What makes the case interesting is a fact seemingly glossed over in the reports – when were the fajitas delivered to the table during the praying process?   Thankfully, we have the opinion to let us know that the food had been delivered prior to the man starting his prayer. With this fact in hand, it can be argued that the man should have observed the food sizzling prior to hanging his head over it.  The food didn’t leave the kitchen warm and wait until arriving at his table to begin sizzling.  On the other hand, if the man had begun praying before the fajitas arrived and the waitress delivered them under his bowed head, then arguably the waitress (and Applebee’s vicariously) could be held liable.  Such liability would not come from the temperature of the food but, rather, from the act placing the man in close contact to it without his knowledge.

The most notable omission from the news reports is that this case is absolutely not reminiscent of the infamous McDonald’s hot coffee case  even though they can’t help but claim it is.  This case had a single cause of action – a negligence claim sounding in premises liability.  The McDonald’s case, on the other hand, was couched in product liability where the hot coffee itself was alleged to be unreasonably dangerous and defective by virtue of its temperature.  We would have sided with the defendant here under either theory, but let’s at least try to not to compare apples to oranges.  Or sizzling fajitas to hot coffee.

Friday Links

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Above, you’ll find the cover of Advanced Dungeons & Dragons #23, published not so long ago in the halcyon days of 1990. We’re not entirely certain what is occurring here on the cover, but with the exclamation “Lawyers!” prominently displayed thereupon, our curiosity is piqued. The description from Comicvine is not particularly helpful (at least to us):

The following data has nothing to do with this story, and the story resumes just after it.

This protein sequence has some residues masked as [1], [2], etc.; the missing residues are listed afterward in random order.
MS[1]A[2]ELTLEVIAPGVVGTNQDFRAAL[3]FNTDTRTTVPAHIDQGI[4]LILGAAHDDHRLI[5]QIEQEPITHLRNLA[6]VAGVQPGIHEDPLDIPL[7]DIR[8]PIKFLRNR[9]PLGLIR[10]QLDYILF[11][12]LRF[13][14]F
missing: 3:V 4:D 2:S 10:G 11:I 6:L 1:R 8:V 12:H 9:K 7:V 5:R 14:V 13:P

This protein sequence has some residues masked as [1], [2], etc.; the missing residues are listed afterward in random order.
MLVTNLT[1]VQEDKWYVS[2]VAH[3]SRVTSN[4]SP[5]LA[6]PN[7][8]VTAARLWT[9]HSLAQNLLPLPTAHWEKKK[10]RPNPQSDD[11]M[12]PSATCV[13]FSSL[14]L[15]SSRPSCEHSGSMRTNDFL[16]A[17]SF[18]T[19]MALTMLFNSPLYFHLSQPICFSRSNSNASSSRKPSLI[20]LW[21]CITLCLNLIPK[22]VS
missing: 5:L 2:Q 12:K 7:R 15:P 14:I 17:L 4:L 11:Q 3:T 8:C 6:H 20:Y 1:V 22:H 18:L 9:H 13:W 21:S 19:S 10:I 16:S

Onyx the dwarf owes a debt to the mysterious Lawyers and not even the mighty wizard Khelben and the Lord of Waterdeep himself, Peirgeiron, may be able to help him. This is an adventure that may take the Invincible One to the very Gates of Hell! 

The lawyers must be rather formidable if even the mighty wizard Khelben may not be of assistance right?

Radiohead’s album, The Bends, was released 20 years ago today. It features “Fake Plastic Trees,” a nearly perfect rock song.

You can now find the North Carolina Pattern Jury Instructions online. Click here.

Don’t forget to follow us on Twitter. We’re at @GWBLawfirm.

Party For One Alleges She Was Wrongfully Denied Table For Two On Valentine’s Day By Portland Restaurant, Seeks $100,000.00

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Reportedly, a Portland, Oregon woman has filed suit, seeking $100,000.00 in connection with an attempted Valentine’s Day dinner gone awry.  According to the news reports:

. . . Kathleen Hampton, a small business owner, arrived at her 7 p.m. reservation — for two — by herself on Feb. 14 at Enzo’s Caffe Italiano on Northeast Alberta and was made to wait while parties who arrived after her were seated. Hampton’s husband was supposed to join her for dinner, but was still full from lunch and decided not to go.

Once seated, Hampton claims she was ignored ‘and was not getting any services.’ She then told a waitress she was ready to order, but the waitress replied that she would not be taking her order and that Hampton had to leave the restaurant and give up the table.

Hampton also tried to ‘give them away out’ (sic) and order take-out, but the restaurant told her they do not offer the service.

‘That was the final straw,’ Hampton said in the lawsuit. ‘I’ve never heard of a food place not having to-go.’

The restaurant denied any knowledge of the lawsuit, but a representative did remember the night a  bit differently:

‘She made [a] reservation for two and when she got there, said ‘Oh, just by myself,”Lanzadoro told Oregon Live. ‘We offered for her to sit at the bar with other single diners since Valentine’s Day is very busy and all we know is she got up [from the table] and left without paying after she drank two glasses of wine.’

Ms. Hampton’s pro se filing allegedly seeks $100,000.00 as a remedy for the embarrassment and humiliation that she experienced while attempting to dine alone at a table for two on that fateful Valentine’s Day.